The second X-37B Orbital Test Vehicle (OTV-2) built for the US Air Force was rolled out today (March 3) to the Atlas rocket launch pad at Space Launch Complex-41(SLC-41) at Cape Canaveral Air Force Station, Florida.
The experimental OTV-2 is poised to blast off on Friday, March 4 on an Atlas V rocket in a launch window that extends from 3:39 pm to 5:39 p.m. EST. The X-37B is encapsulated in a 5 meter fairing.
The secret cargo and experiments loaded aboard are shrouded behind a veil of military security.
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UPDATE: Due to weather concerns, the launch has been postponed until Saturday, March 5. Weather is predicted to improve to 40% favorable for launch.
Air Force technicians are completing final preparations for the late afternoon blast off of the bronze colored rocket topped by the extra long payload fairing to accommodate the OTV-2.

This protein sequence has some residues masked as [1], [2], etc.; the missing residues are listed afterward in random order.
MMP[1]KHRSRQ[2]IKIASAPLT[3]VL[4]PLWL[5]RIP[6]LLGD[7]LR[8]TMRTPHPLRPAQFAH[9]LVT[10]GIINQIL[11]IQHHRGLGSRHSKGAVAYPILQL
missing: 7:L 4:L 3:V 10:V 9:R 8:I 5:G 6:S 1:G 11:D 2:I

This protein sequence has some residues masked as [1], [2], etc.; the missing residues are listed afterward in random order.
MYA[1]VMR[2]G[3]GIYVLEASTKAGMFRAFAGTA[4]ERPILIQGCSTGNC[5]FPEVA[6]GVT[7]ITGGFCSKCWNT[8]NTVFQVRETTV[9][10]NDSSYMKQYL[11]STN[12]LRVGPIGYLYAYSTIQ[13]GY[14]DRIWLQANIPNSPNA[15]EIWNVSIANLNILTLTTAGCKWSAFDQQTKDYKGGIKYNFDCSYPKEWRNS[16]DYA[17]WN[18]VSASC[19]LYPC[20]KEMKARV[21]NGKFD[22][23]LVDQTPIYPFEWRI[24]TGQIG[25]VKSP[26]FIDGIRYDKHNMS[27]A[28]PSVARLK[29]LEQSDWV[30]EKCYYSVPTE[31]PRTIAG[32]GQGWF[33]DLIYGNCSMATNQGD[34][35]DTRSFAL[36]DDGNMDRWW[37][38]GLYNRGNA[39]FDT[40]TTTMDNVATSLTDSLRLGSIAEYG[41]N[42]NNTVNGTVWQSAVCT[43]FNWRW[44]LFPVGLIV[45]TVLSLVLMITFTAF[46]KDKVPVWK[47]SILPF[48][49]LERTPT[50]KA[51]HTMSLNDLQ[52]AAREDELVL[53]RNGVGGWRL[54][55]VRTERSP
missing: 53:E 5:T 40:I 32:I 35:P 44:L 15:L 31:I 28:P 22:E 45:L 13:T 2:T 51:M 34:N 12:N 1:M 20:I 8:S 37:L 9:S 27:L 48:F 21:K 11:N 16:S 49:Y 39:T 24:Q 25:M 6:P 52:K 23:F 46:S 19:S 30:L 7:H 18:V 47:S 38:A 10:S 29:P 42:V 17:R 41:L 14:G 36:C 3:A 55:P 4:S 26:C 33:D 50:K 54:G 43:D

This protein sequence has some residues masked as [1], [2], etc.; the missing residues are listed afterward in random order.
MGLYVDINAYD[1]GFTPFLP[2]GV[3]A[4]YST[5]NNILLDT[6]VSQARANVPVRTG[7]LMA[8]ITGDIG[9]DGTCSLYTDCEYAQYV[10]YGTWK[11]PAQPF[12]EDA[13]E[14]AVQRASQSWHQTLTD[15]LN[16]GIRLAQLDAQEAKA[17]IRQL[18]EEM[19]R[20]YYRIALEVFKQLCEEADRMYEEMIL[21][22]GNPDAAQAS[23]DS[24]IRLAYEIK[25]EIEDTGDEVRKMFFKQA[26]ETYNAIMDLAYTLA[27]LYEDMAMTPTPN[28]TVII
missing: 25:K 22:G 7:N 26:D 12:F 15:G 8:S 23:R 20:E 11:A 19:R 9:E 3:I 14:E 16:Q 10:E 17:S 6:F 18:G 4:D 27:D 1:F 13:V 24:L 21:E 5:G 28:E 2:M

The rocket is sitting atop the mobile launch platform and was pushed about 1800 feet from the 31 story Vertical Integration Facility (VIF) to launch pad 41 by twin diesel powered trackmobiles. See my photo album of today’s X-37B rollout and close up visit to the Atlas rocket at SLC-41.
“No major changes were required from the OTV-1 flight based on post-flight assessments, but we did make a few minor modifications based on lessons learned from the first flight,” Tracy Bunko, Maj, USAF of the Air Force Press Desk told me in an interview.
“We’re pleased with what we’ve seen so far. Technology assessments are ongoing in areas including re-entry guidance, navigation, and control, thermal protection systems, and flight actuation systems.”
“We want to potentially test the landing capabilities in stronger wind conditions,” Bunko explained.
Read the mission preview and launch report by Jason Rhian
Sequence of Photos showing rollout of Atlas V rocket, from right to left